Europe’s top clubs don’t want FIFA to expand the World Cup to 48 teams
FIFA president Gianni Infantino has enthusiastically revealed his plans to expand the World Cup to 48 teams, but he's coming up against some significant opposition: The European Club Association (ECA).
The ECA is made up of 220 of Europe's top clubs, and they're vehemently against the idea of adding teams to the tournament. "In the interest of the fans and the players, we urge FIFA not to increase the number of World Cup participants," wrote ECA chairman Karl-Heinz Rummenigge in a statement ahead of the FIFA Council's possible decision on the matter on January 10th.
The ECA executive board — whose members include heavy hitters like the chief executives of Arsenal, Celtic and Manchester United — has written to Infantino to protest against the idea, citing the "unacceptable" number of games played already by the top players.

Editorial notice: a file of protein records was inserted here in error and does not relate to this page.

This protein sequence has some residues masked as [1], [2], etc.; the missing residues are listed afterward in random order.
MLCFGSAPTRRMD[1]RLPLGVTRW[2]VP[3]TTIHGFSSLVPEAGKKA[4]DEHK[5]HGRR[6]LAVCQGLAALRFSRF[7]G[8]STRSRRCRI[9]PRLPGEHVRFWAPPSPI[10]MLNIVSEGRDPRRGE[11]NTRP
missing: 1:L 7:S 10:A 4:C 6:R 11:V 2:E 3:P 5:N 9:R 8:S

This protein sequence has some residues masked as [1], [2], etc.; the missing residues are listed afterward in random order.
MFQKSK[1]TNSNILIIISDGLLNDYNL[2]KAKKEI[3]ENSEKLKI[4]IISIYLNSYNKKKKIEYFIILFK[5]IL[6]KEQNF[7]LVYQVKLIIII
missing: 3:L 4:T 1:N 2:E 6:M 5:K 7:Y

"Politics and commerce should not be the exclusive priority in football," added Rummenigge, who also serves as Bayern Munich's chairman.
It makes sense that the ECA has a close interest in this matter: their research before the 2014 World Cup found that European clubs employed more than 76 percent of players in the Brazil World Cup. If current trends hold, European clubs would likely be the employers of the majority of players at the 2026 World Cup.
With players involved in European competition at the club ranks already regularly playing an exorbitant number of matches, clubs around the continent are understandably reticent to expand the current World Cup format to include more games.
This one's clearly far from settled, and it could end up pitting FIFA against Europe's biggest names.
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